Are you a foreign tax resident in Australia? Stay tuned to learn about important reporting requirements. Let’s break it down step by step. If you’re already an account holder in Australia, your financial institution may contact you to confirm your tax residence. Opening a new account: As of July 2017, you’ll need to certify your tax residence. When you open one for entities like companies and trusts, there are specific requirements your financial institution needs to follow.
Remember if your bank contacts you, it’s important to respond promptly, providing false information can lead to penalties so be truthful. Your information is shared securely with tax authorities worldwide to ensure fair taxation. Rest assured your data is handled confidentially and protected by international treaties.
What is Foreign Tax Resident Reporting?
Australia is only one of many nations that have agreed to follow new international guidelines for the automatic sharing of financial account information. Financial institutions all around the world are obligated by law to gather this information for reporting to tax authorities. These details will be shared amongst tax authorities to ensure that everyone pays the appropriate amount of tax.
The Australian government has passed legislation and signed agreements with other nations. You might be impacted if you’re a banking institution customer. The automatic exchange of information (AEOI) is implemented by these laws:
- The US under a system called the Foreign Account Tax Compliance Act (FATCA) – this is for citizens and tax residents of the US and applies from 1 July 2014
- other nations under the Common Reporting Standard (CRS) – the CRS is applicable for all foreign tax residents from 1 July 2017.
It simply means that Australian financial institutions have to address accounts held by foreign tax residents. They need to report these accounts to the ATO. The ATO will then report the account information to authorities of foreign tax. In the same way, overseas financial institutions need to address their Australian tax residents and report their accounts via their local tax authorities to the ATO.
What if you have an existing account?
In case you have an existing account, your financial institution is required to contact you to confirm your country of tax residence. This is done to establish whether you’ve any accounts that you are required to report under FATCA or the CRS laws.
They may also get in touch with you if their records imply that you could be a foreign tax resident. This could be the result that you may have given an address or other data for a country outside Australia.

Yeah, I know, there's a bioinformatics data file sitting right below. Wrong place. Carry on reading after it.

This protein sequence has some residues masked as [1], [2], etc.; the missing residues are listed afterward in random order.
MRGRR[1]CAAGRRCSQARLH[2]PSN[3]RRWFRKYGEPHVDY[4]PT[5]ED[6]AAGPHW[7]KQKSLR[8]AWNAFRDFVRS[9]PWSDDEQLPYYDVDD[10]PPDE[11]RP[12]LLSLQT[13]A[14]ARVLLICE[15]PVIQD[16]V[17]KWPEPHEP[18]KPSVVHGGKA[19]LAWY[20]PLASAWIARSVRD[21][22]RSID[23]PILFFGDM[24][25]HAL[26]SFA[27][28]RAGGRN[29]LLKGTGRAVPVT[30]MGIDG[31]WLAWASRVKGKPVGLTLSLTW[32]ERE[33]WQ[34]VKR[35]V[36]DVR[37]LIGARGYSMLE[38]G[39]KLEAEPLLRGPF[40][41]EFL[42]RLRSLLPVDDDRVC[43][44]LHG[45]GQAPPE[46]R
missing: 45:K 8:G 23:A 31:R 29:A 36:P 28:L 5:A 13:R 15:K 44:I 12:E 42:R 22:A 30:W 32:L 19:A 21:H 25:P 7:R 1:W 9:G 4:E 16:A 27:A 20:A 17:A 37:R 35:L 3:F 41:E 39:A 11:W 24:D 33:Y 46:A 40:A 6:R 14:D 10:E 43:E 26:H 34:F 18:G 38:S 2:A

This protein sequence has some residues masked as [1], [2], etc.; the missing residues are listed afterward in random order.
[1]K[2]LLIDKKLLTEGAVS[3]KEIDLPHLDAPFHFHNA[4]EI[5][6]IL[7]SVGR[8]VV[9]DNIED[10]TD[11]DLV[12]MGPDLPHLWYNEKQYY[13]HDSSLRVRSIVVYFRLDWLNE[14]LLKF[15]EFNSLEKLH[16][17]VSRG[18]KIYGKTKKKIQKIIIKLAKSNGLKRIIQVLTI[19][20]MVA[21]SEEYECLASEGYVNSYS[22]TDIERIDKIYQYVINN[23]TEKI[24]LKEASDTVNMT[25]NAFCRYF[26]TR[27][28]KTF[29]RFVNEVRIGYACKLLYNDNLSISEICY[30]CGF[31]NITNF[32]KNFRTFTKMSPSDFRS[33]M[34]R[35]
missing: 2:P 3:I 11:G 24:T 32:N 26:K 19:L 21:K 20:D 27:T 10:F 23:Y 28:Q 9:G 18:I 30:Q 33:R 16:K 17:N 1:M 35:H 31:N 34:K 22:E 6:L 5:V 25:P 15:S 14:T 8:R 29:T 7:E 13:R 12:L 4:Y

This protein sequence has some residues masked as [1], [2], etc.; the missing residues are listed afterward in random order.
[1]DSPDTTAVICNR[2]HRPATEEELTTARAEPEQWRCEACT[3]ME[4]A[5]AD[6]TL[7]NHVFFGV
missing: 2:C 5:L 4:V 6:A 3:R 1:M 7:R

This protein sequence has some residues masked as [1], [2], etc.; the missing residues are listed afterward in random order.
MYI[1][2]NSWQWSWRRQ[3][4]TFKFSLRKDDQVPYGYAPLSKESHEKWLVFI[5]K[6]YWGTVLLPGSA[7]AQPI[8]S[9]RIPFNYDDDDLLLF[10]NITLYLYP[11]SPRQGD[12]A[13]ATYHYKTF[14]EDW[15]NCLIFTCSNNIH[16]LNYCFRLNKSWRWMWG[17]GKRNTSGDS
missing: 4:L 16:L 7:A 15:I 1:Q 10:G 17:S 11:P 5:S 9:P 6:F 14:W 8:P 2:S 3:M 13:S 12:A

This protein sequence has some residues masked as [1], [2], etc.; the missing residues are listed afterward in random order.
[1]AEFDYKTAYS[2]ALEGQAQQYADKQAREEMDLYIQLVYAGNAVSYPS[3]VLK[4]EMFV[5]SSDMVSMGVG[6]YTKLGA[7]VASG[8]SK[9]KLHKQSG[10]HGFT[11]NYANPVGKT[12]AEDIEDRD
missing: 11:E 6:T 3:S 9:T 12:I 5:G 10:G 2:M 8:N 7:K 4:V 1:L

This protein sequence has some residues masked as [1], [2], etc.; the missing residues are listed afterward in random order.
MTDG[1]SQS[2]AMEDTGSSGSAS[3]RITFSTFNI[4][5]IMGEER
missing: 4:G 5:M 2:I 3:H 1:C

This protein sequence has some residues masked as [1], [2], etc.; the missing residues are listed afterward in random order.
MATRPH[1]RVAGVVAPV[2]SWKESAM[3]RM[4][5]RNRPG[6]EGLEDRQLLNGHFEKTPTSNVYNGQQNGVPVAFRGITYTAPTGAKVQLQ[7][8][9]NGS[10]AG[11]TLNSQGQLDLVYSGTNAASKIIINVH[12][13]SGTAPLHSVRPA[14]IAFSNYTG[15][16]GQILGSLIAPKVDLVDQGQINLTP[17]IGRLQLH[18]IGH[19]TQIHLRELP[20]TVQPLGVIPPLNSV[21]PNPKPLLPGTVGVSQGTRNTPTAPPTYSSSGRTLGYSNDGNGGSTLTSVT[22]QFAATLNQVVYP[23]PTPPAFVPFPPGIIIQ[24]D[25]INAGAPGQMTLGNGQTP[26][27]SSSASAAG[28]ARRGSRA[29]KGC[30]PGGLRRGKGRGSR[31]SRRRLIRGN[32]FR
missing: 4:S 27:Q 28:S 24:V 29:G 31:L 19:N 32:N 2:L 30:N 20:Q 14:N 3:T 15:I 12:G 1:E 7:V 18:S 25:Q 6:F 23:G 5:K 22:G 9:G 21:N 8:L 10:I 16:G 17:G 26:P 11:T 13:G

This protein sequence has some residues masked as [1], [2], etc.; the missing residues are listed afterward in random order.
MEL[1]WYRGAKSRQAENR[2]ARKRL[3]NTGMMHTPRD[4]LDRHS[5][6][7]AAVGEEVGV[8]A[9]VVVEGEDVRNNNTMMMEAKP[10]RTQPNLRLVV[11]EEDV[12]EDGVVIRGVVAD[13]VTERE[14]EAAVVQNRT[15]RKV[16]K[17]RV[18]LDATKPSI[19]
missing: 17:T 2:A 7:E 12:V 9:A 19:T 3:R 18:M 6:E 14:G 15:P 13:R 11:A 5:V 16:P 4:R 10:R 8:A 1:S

What if you open a new account?
Your financial institution may ask you to certify your residence for tax purposes from 1 July 2017, if you open a new account. Additionally, they may ask you to give documentation and forms. This condition may apply to many types of financial accounts. Being a foreign tax resident, you will be required to give your tax identification number (TIN) or equivalent. This number is used to address you to the tax authority in the foreign country. If you don’t have one, then you are required to give a specific reason.
Accounts held by entities (such as trusts, companies, partnerships, associations)
If you are opening a new account on behalf of a legal entity (such as a partnership, trust, association, or company), your financial institution will get information from you about:
- The entity’s tax residence
- The business’s nature of an entity
- In some situations, the individuals who own the entity or have a connection with the entity and this includes their tax residency and their tax identification number or equivalent if they are a tax resident not in Australia.
Your financial institution may get in touch with you for this data for your existing accounts. It will help them comply with their obligations under CRS laws and FATCA.
If you need more information on foreign tax resident reporting, then you can reach out to the tax authority of your tax residents and stay informed and compliant. For more details, you can seek help from Reliable Melbourne Accountants.